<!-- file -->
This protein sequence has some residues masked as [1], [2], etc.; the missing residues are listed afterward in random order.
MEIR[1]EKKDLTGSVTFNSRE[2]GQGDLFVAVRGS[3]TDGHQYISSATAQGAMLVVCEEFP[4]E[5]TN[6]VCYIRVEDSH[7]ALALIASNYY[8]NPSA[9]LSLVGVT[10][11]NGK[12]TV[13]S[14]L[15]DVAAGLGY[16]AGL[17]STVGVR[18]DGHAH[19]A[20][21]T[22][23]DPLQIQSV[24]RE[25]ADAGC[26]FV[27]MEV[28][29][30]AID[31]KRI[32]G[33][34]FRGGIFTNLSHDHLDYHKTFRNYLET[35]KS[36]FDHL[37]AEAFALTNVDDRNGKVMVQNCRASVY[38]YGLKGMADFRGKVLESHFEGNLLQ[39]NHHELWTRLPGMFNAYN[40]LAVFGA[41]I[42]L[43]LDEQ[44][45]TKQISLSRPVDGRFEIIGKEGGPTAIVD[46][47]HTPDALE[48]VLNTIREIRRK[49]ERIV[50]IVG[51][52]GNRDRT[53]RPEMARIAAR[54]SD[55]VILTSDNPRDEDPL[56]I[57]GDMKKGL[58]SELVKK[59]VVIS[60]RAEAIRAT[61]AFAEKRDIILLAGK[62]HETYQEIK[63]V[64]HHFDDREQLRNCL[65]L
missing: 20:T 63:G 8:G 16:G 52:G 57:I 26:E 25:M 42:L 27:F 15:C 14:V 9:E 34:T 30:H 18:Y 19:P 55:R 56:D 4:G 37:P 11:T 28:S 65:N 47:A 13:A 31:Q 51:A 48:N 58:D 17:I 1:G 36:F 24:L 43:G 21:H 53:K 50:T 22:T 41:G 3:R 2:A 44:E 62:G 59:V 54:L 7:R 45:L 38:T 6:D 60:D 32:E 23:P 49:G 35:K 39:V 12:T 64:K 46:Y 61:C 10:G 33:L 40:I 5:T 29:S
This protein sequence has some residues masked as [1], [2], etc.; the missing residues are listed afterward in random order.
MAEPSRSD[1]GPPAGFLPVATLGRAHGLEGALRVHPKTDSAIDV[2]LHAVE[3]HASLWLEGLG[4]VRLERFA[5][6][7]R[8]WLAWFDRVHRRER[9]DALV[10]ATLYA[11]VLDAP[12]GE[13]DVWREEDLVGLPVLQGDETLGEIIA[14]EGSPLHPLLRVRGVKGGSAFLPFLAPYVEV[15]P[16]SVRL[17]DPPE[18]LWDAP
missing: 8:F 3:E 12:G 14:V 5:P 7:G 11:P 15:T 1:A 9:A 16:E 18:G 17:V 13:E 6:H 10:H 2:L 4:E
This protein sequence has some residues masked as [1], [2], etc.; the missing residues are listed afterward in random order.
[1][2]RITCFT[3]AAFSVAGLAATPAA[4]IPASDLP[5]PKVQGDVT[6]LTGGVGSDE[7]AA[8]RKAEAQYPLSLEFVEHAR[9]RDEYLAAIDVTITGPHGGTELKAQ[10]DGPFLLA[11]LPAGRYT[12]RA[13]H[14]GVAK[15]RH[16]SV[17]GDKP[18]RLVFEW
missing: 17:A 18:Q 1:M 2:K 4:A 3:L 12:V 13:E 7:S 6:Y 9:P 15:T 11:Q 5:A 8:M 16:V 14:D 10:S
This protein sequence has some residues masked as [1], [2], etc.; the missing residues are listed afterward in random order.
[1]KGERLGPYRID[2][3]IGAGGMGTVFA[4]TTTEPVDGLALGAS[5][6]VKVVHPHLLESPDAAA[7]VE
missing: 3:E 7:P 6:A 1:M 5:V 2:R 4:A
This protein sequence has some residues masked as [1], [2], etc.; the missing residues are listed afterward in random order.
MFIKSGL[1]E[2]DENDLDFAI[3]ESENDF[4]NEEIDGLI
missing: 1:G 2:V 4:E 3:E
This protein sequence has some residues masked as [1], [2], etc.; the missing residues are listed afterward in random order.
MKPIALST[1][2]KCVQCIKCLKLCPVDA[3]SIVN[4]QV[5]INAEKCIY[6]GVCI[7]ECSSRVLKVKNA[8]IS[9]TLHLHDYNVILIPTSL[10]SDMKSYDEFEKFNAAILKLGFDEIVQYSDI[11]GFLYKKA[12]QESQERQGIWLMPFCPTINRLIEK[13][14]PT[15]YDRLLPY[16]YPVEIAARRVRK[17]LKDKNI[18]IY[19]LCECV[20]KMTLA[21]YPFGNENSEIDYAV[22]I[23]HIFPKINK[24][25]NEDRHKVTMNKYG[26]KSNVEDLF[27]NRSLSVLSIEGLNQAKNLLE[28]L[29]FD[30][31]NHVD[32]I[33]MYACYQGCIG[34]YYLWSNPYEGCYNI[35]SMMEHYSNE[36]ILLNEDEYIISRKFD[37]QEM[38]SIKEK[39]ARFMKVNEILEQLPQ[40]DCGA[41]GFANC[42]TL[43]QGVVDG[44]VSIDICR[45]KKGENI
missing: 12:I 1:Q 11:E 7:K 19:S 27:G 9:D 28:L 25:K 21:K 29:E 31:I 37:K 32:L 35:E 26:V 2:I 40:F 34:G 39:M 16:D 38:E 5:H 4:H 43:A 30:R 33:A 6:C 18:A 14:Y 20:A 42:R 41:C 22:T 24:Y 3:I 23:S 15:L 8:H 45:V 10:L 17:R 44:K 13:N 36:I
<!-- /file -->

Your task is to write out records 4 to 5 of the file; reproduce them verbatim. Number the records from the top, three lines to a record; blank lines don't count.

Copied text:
This protein sequence has some residues masked as [1], [2], etc.; the missing residues are listed afterward in random order.
[1]KGERLGPYRID[2][3]IGAGGMGTVFA[4]TTTEPVDGLALGAS[5][6]VKVVHPHLLESPDAAA[7]VE
missing: 3:E 7:P 6:A 1:M 5:V 2:R 4:A
This protein sequence has some residues masked as [1], [2], etc.; the missing residues are listed afterward in random order.
MFIKSGL[1]E[2]DENDLDFAI[3]ESENDF[4]NEEIDGLI
missing: 1:G 2:V 4:E 3:E